18 months later and I spent less than 25% of the time I used to fixing the problems.

    MY parents are both retired and both have moved to Linux (Kubuntu and PCLinuxOS), my dad had previous computer experience and has his own machine for over a decade. My mom never touched a computer.
    My father wasnt a problem because he used OO, Firefox, Thunderbird, VLC for about 85% of his use on the Win box, so it was barely noticeable to switch.

    I often leave one of my laptops behind when the kids stay over at my folks and its a dual boot machine, when my mom booted in the Win partition by accident to show the kids a DVD, it was her first experience on a Windows machine and she couldnt find the off button. The only thing she could see was the Start button :-)

  18. Yep. My mother has been running Debian 4.0 ‘Etch’ since last christmas and there has been no problems at all :) Not a single problem. She is complete newbie and knows nothing about computers or operating systems but everything has worked as smooth as you could ever hope.

    Couple of weeks before last christmas she said to me that when I come to home in christmas I should look at her computer because it was unusable. She used Windows at that time. When I then turned that computer on I immediately saw that it was totally messed up. It was full of trojans, viruses, spyware and other shit like that. Registry was broken and when I tried to start programs I got all kinds of ugly errors and BSODs.

    I decided that I would not even try to fix it. It would be only matter of time when it would be broken again. I backed up any personal data, formatted the harddrive and installed Debian Etch which was in testing state at that time. Etch was wery stable already so I was sure there would not be any problems, and I was right.

    I used that christmas holiday teaching her Linux basics and, how to transfer photos from digital camera to computer, how to use openoffice, how to use skype etc.

    This christmas I’ll buy her new faster desktop computer or laptop, move Debian from old computer to new one, check that everything works ok and then install some new software etc. I’ll probably allow secure VPN-connection from my computer to her computer. I live about 120km away from her so VPN-connection would be an good idea.

  19. In addition to my previous message. I have couple of times mentioned to my father that if he wants I can install Debian to his computer too. But he seems to really like MicroSoft so I have not really tried hard to convince him to use Linux. If he is happy with Windows then it’s fine, atleast as long as I don’t need to maintain his computers :)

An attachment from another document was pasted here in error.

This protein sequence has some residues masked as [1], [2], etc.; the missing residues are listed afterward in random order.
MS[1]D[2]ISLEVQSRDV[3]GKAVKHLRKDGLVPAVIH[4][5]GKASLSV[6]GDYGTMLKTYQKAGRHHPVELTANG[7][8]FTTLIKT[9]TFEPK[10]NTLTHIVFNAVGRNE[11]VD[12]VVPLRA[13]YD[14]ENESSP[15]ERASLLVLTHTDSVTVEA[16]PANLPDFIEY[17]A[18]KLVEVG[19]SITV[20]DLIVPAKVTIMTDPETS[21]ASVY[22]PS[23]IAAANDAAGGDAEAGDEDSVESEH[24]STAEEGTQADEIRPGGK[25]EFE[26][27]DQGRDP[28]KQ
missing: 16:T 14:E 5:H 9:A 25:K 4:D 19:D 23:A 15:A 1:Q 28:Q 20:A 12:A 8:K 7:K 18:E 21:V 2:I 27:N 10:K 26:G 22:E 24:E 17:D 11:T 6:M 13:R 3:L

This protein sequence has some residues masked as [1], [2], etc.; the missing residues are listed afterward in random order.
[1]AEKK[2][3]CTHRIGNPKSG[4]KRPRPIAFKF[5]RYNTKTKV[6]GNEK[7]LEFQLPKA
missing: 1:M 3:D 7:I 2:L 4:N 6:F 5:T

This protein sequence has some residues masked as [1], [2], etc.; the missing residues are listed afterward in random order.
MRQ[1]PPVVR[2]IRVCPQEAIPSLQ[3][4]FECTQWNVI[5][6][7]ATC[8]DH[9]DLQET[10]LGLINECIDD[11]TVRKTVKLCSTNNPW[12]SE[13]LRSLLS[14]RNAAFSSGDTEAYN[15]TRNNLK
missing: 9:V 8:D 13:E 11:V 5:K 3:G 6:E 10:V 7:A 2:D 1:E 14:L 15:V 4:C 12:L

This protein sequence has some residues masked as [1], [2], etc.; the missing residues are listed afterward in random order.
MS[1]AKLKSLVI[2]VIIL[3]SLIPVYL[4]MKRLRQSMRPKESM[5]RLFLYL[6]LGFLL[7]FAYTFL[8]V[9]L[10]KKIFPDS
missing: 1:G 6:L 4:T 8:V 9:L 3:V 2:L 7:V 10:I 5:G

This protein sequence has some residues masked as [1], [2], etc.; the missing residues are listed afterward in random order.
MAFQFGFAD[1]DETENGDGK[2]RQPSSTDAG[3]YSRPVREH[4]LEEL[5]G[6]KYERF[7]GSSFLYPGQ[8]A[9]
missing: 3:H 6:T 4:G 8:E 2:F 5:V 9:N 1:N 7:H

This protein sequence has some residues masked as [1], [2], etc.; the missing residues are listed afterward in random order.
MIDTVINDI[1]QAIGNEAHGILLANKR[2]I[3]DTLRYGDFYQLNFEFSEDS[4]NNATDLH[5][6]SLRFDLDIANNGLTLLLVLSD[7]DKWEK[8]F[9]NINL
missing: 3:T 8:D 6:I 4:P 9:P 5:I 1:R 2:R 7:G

My mother seems to like Debian wery much though. I think I’ll install Debian Etch to my sisters laptop too someday. When my sisters son is old enough to understand something about computers I’ll teach him to use Debian right from the beginning :) It will take couple of years though, because he is not even one year old yet :)

  20. I manage my family’s computers. There was a bit of struggle when I decided enough is enough with maintenance headaches and decided to move everything to linux, but when an online game they played start slowing down the machine due to malware, etc. they moved so fast to linux that there wasn’t any learning curve at all.

    Of course they were used to open source and cross-platform softwares under windows so that helped too.

    Most browser-based online games (and even Yahoo games) run nicely in linux.

  21. I’m surprised at how many people are attacking this post because they think that Linux is in some way a failure. I installed Kubuntu on a laptop that shipped with Vista pre-installed and I had more hardware automatically detected after Kubuntu was installed than in Vista.
    I saw a comment made that the lastest of Linux couldn’t be installed on a 386. Not true. Xubuntu could do it without any major problems. The hardware detection and funtionality is still there for those old systems, where as, Microsoft has removed these sorts of detections to make room for more bloated drivers and apps.
    I gave my mom a copy of Ubuntu 7.04 when it came out. She had a few questions here and there but took to it like a fish to water because she doesn’t use more than the OpenOffice apps and the internet to check email and ebay. She’s since bought the Ubuntu 7.04 for Beginners book and rarely calls to ask me for anything now. I still occasionally log in through SSH to make sure she’s running updates but otherwise she’s on her own.

  22. Very good points….

    My parents are running Kubuntu and I do not need to worry, neither do my parents…

    definitly worth a try!

  23. I and my friends run a Linux refurbishing service for the needy. We get donated all sorts of older hardware, from P2s up to P4s. We install Vector on the P2s and Ubuntu on the P3-4s.

    After checking that the hardware works and the BIOS boots in the correct order, we clone an updated Linux distro onto the hard drive. The hardware abstraction layer means that we can clone to differing hardware and all we have to do is reset the Xserver configuration.

    We check that everything works including all the drives, ports, dialup with stand alone modems (Winmodems are never configured), and Linux compatible wireless and TV cards.